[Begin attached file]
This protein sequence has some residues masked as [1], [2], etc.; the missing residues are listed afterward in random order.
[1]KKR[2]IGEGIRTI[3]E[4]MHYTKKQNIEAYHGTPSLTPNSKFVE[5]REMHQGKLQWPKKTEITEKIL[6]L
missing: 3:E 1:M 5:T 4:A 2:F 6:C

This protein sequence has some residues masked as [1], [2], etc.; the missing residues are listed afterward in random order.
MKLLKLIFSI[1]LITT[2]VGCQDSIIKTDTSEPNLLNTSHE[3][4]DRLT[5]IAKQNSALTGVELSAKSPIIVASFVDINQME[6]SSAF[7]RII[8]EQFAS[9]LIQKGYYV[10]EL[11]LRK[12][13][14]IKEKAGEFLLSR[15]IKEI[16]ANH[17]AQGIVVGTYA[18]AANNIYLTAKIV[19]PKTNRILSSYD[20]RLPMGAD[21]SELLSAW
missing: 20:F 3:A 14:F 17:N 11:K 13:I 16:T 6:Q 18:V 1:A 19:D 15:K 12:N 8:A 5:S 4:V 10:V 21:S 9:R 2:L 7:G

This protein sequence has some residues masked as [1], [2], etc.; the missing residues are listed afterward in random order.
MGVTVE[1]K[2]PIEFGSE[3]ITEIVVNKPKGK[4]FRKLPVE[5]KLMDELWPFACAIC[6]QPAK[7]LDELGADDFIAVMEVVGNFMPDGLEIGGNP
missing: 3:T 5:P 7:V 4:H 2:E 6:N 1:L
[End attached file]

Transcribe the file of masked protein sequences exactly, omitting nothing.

This protein sequence has some residues masked as [1], [2], etc.; the missing residues are listed afterward in random order.
[1]KKR[2]IGEGIRTI[3]E[4]MHYTKKQNIEAYHGTPSLTPNSKFVE[5]REMHQGKLQWPKKTEITEKIL[6]L
missing: 3:E 1:M 5:T 4:A 2:F 6:C

This protein sequence has some residues masked as [1], [2], etc.; the missing residues are listed afterward in random order.
MKLLKLIFSI[1]LITT[2]VGCQDSIIKTDTSEPNLLNTSHE[3][4]DRLT[5]IAKQNSALTGVELSAKSPIIVASFVDINQME[6]SSAF[7]RII[8]EQFAS[9]LIQKGYYV[10]EL[11]LRK[12][13][14]IKEKAGEFLLSR[15]IKEI[16]ANH[17]AQGIVVGTYA[18]AANNIYLTAKIV[19]PKTNRILSSYD[20]RLPMGAD[21]SELLSAW
missing: 20:F 3:A 14:F 17:N 11:K 13:I 16:T 6:Q 18:V 1:A 19:D 15:K 12:N 8:A 5:S 4:V 10:V 21:S 9:R 2:L 7:G

This protein sequence has some residues masked as [1], [2], etc.; the missing residues are listed afterward in random order.
MGVTVE[1]K[2]PIEFGSE[3]ITEIVVNKPKGK[4]FRKLPVE[5]KLMDELWPFACAIC[6]QPAK[7]LDELGADDFIAVMEVVGNFMPDGLEIGGNP
missing: 3:T 5:P 7:V 4:H 2:E 6:N 1:L